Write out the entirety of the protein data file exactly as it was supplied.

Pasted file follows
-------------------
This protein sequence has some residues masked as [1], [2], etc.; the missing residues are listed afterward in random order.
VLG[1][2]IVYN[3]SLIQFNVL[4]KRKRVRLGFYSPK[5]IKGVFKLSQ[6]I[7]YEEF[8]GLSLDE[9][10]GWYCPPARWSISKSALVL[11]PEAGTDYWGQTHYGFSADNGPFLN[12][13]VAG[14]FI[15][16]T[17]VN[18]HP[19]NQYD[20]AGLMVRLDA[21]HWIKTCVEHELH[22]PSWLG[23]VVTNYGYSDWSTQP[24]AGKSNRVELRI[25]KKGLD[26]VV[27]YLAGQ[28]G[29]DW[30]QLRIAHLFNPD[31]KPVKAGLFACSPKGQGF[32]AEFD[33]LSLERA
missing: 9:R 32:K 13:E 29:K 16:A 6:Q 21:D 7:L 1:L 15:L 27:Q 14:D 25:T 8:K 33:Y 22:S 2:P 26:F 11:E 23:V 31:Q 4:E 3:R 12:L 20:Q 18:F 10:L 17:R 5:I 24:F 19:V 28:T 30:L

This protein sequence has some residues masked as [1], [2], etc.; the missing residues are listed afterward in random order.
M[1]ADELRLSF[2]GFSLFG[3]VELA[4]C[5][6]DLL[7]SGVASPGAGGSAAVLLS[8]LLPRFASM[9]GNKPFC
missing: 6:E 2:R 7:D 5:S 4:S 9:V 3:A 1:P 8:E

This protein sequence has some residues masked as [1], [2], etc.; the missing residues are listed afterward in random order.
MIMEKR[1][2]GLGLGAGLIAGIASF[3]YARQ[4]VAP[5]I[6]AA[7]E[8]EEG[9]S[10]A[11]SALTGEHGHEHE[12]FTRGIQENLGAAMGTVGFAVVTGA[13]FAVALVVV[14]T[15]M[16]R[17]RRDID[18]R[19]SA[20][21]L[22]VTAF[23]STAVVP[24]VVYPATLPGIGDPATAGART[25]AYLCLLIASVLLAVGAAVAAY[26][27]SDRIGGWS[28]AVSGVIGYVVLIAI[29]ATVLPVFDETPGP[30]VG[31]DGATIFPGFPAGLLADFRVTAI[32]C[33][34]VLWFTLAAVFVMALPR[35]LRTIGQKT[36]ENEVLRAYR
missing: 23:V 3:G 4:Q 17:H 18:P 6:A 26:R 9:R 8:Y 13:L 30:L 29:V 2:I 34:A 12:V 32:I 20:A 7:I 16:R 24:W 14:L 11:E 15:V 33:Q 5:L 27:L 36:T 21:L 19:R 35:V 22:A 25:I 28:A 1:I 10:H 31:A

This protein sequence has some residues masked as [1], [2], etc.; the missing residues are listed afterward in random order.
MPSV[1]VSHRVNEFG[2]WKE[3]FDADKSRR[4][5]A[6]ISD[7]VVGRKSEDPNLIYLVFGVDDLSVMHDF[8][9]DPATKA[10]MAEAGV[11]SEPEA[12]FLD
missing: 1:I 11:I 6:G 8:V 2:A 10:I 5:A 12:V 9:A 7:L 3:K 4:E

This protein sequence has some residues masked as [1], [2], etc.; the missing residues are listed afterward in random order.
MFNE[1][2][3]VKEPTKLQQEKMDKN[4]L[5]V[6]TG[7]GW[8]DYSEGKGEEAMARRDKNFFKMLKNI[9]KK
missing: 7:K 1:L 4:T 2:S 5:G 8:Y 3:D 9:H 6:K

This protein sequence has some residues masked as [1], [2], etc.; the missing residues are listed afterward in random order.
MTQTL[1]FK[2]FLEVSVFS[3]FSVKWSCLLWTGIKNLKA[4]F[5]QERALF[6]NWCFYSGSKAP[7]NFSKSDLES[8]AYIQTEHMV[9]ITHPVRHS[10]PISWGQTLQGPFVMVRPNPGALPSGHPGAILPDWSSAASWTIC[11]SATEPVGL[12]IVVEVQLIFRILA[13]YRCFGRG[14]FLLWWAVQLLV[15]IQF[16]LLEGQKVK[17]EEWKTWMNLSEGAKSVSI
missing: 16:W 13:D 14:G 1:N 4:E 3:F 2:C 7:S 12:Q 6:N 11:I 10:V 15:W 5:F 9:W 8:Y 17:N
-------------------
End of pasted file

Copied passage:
This protein sequence has some residues masked as [1], [2], etc.; the missing residues are listed afterward in random order.
VLG[1][2]IVYN[3]SLIQFNVL[4]KRKRVRLGFYSPK[5]IKGVFKLSQ[6]I[7]YEEF[8]GLSLDE[9][10]GWYCPPARWSISKSALVL[11]PEAGTDYWGQTHYGFSADNGPFLN[12][13]VAG[14]FI[15][16]T[17]VN[18]HP[19]NQYD[20]AGLMVRLDA[21]HWIKTCVEHELH[22]PSWLG[23]VVTNYGYSDWSTQP[24]AGKSNRVELRI[25]KKGLD[26]VV[27]YLAGQ[28]G[29]DW[30]QLRIAHLFNPD[31]KPVKAGLFACSPKGQGF[32]AEFD[33]LSLERA
missing: 9:R 32:K 13:E 29:K 16:A 6:Q 21:D 7:L 1:L 15:L 27:Q 14:D 25:T 8:K 33:Y 22:S 2:P 26:F 11:E 23:V 31:Q 4:E 3:R 12:L 20:Q 18:F 10:L 17:R 5:I 24:F 19:V 28:T 30:L

This protein sequence has some residues masked as [1], [2], etc.; the missing residues are listed afterward in random order.
M[1]ADELRLSF[2]GFSLFG[3]VELA[4]C[5][6]DLL[7]SGVASPGAGGSAAVLLS[8]LLPRFASM[9]GNKPFC
missing: 6:E 2:R 7:D 5:S 4:S 9:V 3:A 1:P 8:E

This protein sequence has some residues masked as [1], [2], etc.; the missing residues are listed afterward in random order.
MIMEKR[1][2]GLGLGAGLIAGIASF[3]YARQ[4]VAP[5]I[6]AA[7]E[8]EEG[9]S[10]A[11]SALTGEHGHEHE[12]FTRGIQENLGAAMGTVGFAVVTGA[13]FAVALVVV[14]T[15]M[16]R[17]RRDID[18]R[19]SA[20][21]L[22]VTAF[23]STAVVP[24]VVYPATLPGIGDPATAGART[25]AYLCLLIASVLLAVGAAVAAY[26][27]SDRIGGWS[28]AVSGVIGYVVLIAI[29]ATVLPVFDETPGP[30]VG[31]DGATIFPGFPAGLLADFRVTAI[32]C[33][34]VLWFTLAAVFVMALPR[35]LRTIGQKT[36]ENEVLRAYR
missing: 23:V 3:G 4:Q 17:H 18:P 6:A 26:R 9:R 8:Y 13:L 30:L 29:V 2:I 34:A 12:V 32:I 20:A 7:I 16:R 24:W 14:L 11:E 15:V 33:Q 5:L 27:L 36:T 21:L 19:R 35:V 22:A 25:I 28:A 1:I 10:H 31:A

This protein sequence has some residues masked as [1], [2], etc.; the missing residues are listed afterward in random order.
MPSV[1]VSHRVNEFG[2]WKE[3]FDADKSRR[4][5]A[6]ISD[7]VVGRKSEDPNLIYLVFGVDDLSVMHDF[8][9]DPATKA[10]MAEAGV[11]SEPEA[12]FLD
missing: 1:I 11:I 6:G 8:V 2:A 10:I 5:A 12:V 9:A 7:L 3:K 4:E

This protein sequence has some residues masked as [1], [2], etc.; the missing residues are listed afterward in random order.
MFNE[1][2][3]VKEPTKLQQEKMDKN[4]L[5]V[6]TG[7]GW[8]DYSEGKGEEAMARRDKNFFKMLKNI[9]KK
missing: 7:K 1:L 4:T 2:S 5:G 8:Y 3:D 9:H 6:K

This protein sequence has some residues masked as [1], [2], etc.; the missing residues are listed afterward in random order.
MTQTL[1]FK[2]FLEVSVFS[3]FSVKWSCLLWTGIKNLKA[4]F[5]QERALF[6]NWCFYSGSKAP[7]NFSKSDLES[8]AYIQTEHMV[9]ITHPVRHS[10]PISWGQTLQGPFVMVRPNPGALPSGHPGAILPDWSSAASWTIC[11]SATEPVGL[12]IVVEVQLIFRILA[13]YRCFGRG[14]FLLWWAVQLLV[15]IQF[16]LLEGQKVK[17]EEWKTWMNLSEGAKSVSI
missing: 16:W 13:D 14:G 1:N 4:E 3:F 2:C 7:S 12:Q 6:N 11:I 10:V 15:W 5:F 9:W 8:Y 17:N